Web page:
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Your Guide To Roofing Options

Your Guide To Roofing Options

Embarking on a design and build project? If so, one of the many things you’ll need to decide on – and discuss with your project manager or architect – is your home’s new roof.

Seeing as your roof accounts for a huge chunk of the visible exterior, you want to make sure it looks good and complements the design of your unique, self-build home. At the same time, you want your roof to be practical and potentially environmentally-friendly, too.

Obviously, certain roof designs and materials will be more suited to certain homes. But before we run you through some options, here are just some of the factors you need to consider:

● Does it suit the style of the house?
● How durable is it?
● Are the materials eco-friendly and recyclable?
● Is it energy efficient?
● How much does it cost – will it end up stretching the budget for the build?
● If you’re renovating an older building, does it maintain its historical integrity?

Types of roof material

Concrete

Concrete tiles are an affordable option and are available in a range of colours, textures and finishes to suit both contemporary and period builds. Most concrete tiles feature an interlocking design, leading to enhanced waterproofing and secure fixing. The only downside is that they may not last as long as other materials.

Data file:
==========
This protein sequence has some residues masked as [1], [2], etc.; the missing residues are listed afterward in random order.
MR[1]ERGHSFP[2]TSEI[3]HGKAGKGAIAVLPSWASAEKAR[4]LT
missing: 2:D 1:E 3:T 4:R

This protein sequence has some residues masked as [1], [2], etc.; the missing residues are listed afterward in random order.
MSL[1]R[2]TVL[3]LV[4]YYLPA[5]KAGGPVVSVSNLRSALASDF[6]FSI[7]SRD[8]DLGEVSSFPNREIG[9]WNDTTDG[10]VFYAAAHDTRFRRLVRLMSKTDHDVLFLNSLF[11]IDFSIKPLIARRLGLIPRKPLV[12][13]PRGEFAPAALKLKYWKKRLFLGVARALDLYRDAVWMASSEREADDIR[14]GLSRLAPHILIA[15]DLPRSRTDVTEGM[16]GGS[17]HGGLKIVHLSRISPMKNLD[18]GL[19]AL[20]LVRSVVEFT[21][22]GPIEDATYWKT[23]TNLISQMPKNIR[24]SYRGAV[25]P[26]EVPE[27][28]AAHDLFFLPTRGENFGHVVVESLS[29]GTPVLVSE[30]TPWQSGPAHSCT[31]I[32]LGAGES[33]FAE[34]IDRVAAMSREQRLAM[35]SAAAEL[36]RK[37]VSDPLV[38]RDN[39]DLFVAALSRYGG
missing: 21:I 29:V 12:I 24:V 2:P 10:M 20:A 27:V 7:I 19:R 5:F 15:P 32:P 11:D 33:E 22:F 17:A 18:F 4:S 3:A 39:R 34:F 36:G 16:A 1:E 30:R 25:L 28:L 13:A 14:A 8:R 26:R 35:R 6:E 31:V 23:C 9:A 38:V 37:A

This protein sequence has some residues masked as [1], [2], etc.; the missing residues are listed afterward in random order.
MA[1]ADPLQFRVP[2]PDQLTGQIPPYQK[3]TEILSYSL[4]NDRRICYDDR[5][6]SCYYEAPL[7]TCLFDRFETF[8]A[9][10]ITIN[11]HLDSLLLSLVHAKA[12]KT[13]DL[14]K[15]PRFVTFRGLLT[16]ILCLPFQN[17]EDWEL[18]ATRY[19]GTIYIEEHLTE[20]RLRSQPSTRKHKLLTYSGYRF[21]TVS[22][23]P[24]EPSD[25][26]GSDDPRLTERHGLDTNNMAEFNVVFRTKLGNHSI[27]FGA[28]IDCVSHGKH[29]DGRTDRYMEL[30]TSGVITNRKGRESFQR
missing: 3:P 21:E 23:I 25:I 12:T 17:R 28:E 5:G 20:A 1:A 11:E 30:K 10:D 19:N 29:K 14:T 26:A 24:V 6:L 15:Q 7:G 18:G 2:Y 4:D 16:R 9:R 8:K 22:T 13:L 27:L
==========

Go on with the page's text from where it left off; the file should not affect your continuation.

Clay

Clay tiles are both durable and versatile; the wide range of shapes and sizes, along with the potential for intricate detailing, will add character to your home’s facade. While they have a long lifespan, the weather can take its toll on these eco-friendly tiles, which must meet the UK’s frost requirements.

Slate

Slate – usually grey – is suited to traditional and period buildings and can only be laid on a roof with a pitch of 30 degrees or more. The tiles need to be significantly overlapped to ensure that the roof is watertight, with clay or metal used for the junctions and ridges.

Stone

One of the more expensive roofing materials, stone tends to be used mainly in areas where homes are designed in the same style, for instance, in the Cotswolds. It’s hard to form curves with stone, which tends to require a roof pitch of at least 45 degrees.

Metal

Metal roofing is a great choice for unusual builds; it can be adapted for curves and shapes and laid on reasonably low pitches. Metals include aluminium, zinc, lead and copper; though, with the latter two, there are some environmental concerns regarding mining, plus the potential for run-off.

Let there be light!

Once you’ve picked the perfect roof, another consideration is whether to install skylights in your new home. Not only are skylights a stylish feature, but they allow natural light to pour into the space, brightening it up and making it feel more spacious. We especially like them when used to add the wow-factor to double height hallways!

If you’re thinking of building or redeveloping a property, why not let Bespoke manage the project? Just give us a call and we’ll arrange a time to come to discuss your dream and how we can help to turn it into a reality!